City, federal and union officials clash on the best way to lift the state’s charter school cap. They dispute the fairest way to lay off teachers. And they could barely agree on what school U.S. Education Secretary Arne Duncan should visit today.
But brought together for that visit, Duncan, Mayor Michael Bloomberg and teachers union president Michael Mulgrew could agree on one thing — the city needs federal dollars and it needs them soon.
Duncan was in town to promote his $4.3 billion Race to the Top grant competition and to call attention to the effect sweeping budget cuts could have on city schools. Duncan also took the opportunity to call on Congress to quickly pass a proposed $23 billion bill to avert teacher layoffs. A swift move on the bill is required, Duncan said, because districts like New York City are planning next year’s school budget now.
“The consequences of inaction are huge,” Duncan said. “We need emergency action and we need it now.”
The schools Duncan visited today were chosen to draw attention to two major policy changes city officials see as key to winning up to $700 million in Race to the Top funds. Bloomberg cited Kings Collegiate Charter School as the type of school the state’s charter cap is preventing the city from replicating. Cypress Hill’s P.S. 65 was selected as an example of a school whose young teachers would be hard hit by layoffs, the Daily News reported.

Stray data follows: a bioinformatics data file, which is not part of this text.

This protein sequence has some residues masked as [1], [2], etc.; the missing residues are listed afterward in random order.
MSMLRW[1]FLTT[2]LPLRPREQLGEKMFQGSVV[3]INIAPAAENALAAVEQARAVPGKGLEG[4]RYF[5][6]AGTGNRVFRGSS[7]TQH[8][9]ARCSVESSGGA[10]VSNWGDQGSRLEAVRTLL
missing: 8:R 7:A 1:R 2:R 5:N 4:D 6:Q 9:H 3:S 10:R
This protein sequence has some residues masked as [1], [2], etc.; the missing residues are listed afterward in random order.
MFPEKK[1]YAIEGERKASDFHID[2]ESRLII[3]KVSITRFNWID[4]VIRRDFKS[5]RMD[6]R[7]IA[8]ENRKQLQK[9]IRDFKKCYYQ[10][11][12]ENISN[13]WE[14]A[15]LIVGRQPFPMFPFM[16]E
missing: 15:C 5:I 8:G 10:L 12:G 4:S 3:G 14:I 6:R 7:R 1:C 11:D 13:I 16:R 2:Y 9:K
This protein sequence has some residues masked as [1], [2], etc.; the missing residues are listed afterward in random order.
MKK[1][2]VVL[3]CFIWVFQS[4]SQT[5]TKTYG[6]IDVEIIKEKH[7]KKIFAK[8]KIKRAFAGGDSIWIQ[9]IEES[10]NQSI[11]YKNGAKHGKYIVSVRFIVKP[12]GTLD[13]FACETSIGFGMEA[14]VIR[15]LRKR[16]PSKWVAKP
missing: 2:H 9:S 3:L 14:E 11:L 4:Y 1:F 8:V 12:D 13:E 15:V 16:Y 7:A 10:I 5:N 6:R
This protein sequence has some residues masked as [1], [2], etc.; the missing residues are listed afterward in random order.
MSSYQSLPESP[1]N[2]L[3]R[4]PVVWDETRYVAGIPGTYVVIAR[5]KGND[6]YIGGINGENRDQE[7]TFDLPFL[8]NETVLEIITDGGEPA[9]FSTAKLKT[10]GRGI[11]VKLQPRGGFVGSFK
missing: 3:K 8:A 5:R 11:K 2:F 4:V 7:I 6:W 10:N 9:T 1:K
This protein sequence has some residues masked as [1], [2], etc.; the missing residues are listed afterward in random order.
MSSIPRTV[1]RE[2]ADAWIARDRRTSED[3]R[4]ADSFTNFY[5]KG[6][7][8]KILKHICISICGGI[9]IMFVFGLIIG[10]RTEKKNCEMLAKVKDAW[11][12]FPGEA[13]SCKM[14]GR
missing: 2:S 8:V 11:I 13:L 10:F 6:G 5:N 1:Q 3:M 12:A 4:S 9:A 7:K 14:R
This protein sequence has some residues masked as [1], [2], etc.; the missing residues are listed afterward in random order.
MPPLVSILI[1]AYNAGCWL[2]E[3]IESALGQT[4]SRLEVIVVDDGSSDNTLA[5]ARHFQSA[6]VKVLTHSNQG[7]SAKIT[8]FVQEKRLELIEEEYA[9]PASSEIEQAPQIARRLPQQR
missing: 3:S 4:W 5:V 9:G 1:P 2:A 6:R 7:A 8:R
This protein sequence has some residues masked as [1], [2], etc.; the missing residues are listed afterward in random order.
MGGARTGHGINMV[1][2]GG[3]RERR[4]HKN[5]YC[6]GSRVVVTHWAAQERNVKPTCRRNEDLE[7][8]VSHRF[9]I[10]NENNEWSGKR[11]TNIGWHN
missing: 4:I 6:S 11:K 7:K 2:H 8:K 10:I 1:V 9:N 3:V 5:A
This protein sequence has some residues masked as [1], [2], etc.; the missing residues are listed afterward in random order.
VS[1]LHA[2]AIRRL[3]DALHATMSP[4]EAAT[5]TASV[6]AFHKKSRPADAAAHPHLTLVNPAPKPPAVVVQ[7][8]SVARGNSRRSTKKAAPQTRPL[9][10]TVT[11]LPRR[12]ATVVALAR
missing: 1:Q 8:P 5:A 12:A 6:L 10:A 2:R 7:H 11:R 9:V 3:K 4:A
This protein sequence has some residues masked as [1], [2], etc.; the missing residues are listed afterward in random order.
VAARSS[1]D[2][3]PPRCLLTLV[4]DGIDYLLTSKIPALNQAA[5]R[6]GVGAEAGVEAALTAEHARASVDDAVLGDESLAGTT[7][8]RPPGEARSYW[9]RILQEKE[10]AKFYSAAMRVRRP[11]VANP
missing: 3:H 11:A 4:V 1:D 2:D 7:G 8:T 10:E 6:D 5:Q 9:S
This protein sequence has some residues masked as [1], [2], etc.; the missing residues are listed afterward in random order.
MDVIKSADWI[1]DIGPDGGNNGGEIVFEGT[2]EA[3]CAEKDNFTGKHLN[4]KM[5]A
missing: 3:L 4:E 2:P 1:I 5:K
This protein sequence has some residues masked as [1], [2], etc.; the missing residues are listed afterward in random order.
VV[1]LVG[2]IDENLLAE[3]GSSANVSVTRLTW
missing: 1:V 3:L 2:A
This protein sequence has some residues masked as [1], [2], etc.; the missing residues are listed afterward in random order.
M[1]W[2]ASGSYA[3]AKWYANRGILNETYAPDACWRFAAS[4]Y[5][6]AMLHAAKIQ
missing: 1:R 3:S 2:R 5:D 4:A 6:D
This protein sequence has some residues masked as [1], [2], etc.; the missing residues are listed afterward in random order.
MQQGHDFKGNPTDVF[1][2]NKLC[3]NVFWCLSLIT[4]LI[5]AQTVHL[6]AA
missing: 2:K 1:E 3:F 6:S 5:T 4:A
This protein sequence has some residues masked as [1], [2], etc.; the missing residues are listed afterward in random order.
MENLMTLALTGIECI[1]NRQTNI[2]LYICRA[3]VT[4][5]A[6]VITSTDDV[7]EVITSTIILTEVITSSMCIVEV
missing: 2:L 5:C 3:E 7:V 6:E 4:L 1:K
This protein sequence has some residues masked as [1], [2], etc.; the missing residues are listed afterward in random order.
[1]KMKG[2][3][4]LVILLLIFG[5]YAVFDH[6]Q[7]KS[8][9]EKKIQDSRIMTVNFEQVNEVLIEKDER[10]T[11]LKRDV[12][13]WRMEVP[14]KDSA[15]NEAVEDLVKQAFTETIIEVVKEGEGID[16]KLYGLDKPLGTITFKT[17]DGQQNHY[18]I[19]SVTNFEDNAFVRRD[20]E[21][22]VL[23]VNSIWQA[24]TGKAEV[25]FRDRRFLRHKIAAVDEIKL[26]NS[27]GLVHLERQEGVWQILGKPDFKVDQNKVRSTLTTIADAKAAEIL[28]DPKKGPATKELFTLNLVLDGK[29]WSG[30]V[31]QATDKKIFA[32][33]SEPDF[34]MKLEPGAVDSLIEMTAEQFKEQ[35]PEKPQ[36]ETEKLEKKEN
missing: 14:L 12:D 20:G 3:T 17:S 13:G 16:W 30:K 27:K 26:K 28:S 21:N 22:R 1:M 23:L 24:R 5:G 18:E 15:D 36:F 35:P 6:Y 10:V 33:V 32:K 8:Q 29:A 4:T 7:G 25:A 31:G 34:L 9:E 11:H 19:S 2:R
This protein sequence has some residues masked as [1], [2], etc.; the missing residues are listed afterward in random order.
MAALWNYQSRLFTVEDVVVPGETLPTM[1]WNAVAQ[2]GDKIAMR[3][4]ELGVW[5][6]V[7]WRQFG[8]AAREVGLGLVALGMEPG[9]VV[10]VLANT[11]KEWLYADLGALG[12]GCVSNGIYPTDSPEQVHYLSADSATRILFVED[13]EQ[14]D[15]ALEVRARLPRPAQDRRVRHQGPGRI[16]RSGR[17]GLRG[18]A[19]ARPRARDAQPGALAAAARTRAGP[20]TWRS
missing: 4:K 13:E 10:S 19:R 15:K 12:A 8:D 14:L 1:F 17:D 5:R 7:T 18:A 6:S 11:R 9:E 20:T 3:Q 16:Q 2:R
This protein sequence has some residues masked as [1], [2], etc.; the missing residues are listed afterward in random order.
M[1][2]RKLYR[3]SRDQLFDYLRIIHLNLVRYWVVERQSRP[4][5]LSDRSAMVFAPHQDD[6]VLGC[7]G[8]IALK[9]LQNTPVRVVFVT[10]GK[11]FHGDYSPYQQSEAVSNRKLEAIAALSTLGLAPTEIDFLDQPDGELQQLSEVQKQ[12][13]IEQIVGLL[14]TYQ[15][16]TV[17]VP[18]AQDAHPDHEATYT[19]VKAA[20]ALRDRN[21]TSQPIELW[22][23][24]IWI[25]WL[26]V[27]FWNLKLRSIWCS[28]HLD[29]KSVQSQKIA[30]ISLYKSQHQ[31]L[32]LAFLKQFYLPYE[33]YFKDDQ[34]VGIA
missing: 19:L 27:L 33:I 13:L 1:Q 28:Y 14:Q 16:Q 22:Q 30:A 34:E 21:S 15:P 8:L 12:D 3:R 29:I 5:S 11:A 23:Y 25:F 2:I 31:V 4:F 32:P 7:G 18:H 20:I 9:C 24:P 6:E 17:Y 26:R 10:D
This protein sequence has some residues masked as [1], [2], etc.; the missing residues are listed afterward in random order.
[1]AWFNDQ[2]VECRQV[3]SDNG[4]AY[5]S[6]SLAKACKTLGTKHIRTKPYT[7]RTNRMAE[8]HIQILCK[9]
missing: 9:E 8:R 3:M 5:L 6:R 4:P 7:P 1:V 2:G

And P.S. 214 was added to Duncan’s itinerary at the last moment at the insistence of national teachers union president Randi Weingarten. Mulgrew told reporters the school was chosen because it is a high-needs school staffed by teachers with a range of experience levels and would lose both teachers and many special services in the case of harsh budget cuts.
Mulgrew also insisted, as he has done often, that the union opposes the State Senate’s version of the charter cap lift bill, not charter schools overall. “I’ve been very upfront that I support the lifting of a charter bill, with reforms,” he said.
And Duncan, when asked to assess the root of opposition to the charter school movement, denied that opposition exists.
“I don’t think there’s anybody not in support” of good charter schools, Duncan said. “I think there is honest disagreement about what we should do.”